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"Belgium remains a nuclear country," De Croo proudly announced before the UN, underlining that nuclear power is "integral part of the solution, in the climate crisis." Striking words, with Greens in his coalition, but by no means a coincidence, it is heard in circles around the prime minister.

  • De Croo now wants to go full steam ahead, now that it has been decided to keep Doel 4 and Tihange 3 open, and the Belgian State will participate in a new company, together with Engie Belgium: "The French at Engie wanted above all to cover their risk, to have financial security over the waste. Now that that has succeeded, they can potentially divest their Belgian nuclear plants," the analysis goes.
  • "And it is clear that the Belgians in that new structure, who are now still part of the French group, do want to go for it here: there is a lot of expertise and enthusiasm there to continue with the nuclear story with two, and preferably more reactors. The Greens in the government realize that too, but are not going to say that out loud," it sounds in the corridors. "But we are really not going to make the mistake of Germany, where they closed all the plants."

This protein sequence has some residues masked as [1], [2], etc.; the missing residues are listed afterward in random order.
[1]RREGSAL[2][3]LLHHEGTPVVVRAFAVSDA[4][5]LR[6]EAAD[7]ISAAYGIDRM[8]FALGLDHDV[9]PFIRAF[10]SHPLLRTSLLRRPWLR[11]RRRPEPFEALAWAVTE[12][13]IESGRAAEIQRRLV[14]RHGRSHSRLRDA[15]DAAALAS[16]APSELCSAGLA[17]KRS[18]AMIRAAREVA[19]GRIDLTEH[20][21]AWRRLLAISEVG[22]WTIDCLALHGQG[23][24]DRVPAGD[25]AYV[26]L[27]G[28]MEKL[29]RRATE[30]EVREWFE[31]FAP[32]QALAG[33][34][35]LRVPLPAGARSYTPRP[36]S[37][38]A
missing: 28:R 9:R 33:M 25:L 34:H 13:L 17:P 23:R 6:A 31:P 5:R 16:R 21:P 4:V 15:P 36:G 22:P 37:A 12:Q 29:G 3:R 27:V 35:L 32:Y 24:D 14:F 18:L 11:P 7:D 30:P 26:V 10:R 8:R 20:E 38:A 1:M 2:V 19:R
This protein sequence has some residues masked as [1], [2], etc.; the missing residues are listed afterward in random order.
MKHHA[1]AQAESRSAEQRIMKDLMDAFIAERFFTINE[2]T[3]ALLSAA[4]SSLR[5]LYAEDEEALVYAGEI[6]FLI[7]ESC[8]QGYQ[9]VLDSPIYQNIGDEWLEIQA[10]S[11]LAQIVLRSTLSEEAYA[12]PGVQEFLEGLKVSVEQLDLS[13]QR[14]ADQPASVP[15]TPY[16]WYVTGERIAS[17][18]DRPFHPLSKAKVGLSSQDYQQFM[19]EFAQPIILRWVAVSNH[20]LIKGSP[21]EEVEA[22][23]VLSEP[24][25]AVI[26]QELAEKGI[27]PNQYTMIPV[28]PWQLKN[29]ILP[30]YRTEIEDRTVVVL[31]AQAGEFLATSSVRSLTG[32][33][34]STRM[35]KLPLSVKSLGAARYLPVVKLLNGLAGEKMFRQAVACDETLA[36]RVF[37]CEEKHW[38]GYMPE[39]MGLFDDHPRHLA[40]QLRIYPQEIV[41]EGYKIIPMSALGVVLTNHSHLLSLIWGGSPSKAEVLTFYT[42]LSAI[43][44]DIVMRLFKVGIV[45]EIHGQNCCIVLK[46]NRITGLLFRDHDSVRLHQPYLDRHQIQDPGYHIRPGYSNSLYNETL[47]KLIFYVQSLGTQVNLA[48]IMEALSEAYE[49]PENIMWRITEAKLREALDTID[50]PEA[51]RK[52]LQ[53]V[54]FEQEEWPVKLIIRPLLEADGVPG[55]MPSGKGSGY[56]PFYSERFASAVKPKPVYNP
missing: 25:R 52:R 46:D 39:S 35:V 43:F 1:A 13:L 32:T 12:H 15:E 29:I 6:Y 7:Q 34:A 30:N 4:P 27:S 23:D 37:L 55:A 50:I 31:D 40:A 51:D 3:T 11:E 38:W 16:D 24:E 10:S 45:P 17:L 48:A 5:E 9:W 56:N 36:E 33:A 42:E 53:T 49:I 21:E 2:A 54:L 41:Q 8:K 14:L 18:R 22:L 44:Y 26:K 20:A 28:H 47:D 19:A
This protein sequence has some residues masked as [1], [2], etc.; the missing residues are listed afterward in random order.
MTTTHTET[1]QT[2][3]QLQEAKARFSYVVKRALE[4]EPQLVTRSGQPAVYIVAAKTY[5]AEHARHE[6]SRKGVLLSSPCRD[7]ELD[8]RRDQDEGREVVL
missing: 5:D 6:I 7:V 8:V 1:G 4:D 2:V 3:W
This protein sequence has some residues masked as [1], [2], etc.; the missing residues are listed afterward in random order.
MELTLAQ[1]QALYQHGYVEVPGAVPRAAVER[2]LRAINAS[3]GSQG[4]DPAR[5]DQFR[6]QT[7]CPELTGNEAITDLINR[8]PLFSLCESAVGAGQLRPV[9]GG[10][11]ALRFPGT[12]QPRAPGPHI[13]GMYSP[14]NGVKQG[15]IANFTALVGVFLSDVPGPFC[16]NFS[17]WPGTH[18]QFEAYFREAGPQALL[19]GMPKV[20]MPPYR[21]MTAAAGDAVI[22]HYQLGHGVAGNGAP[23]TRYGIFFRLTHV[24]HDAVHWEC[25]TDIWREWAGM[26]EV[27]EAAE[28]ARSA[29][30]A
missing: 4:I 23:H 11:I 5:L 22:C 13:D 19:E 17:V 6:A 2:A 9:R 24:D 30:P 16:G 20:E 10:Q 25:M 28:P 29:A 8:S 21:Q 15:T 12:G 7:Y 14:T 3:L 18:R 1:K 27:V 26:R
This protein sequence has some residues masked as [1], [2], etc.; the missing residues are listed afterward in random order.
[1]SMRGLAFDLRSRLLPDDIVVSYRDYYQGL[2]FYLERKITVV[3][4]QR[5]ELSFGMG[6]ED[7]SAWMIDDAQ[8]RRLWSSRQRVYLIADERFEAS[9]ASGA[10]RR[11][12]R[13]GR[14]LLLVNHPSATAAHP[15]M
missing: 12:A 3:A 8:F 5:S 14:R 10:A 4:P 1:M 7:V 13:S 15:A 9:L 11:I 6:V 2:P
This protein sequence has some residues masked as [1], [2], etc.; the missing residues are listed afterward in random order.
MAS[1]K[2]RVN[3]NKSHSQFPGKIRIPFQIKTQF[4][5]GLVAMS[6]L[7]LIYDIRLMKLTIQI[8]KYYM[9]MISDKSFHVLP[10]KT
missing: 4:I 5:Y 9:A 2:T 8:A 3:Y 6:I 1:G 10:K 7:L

• For the Vivaldists, it is clear: That "Special Purpose Vehicle," which Engie and the Belgian State are now in, "is going to be a new company in its own right," they predict. Immediately, they also make the comparison with their northern neighbors. "In the Netherlands people talk a lot about what they are going to do around nuclear energy, but we have much more expertise here."
  • Immediately De Croo also wants to connect with French President Emmanuel Macron, who brings together within Europe the "nuclear countries" in an informal nuclear group. That meets twice a year. "Belgium should definitely become part of that again."

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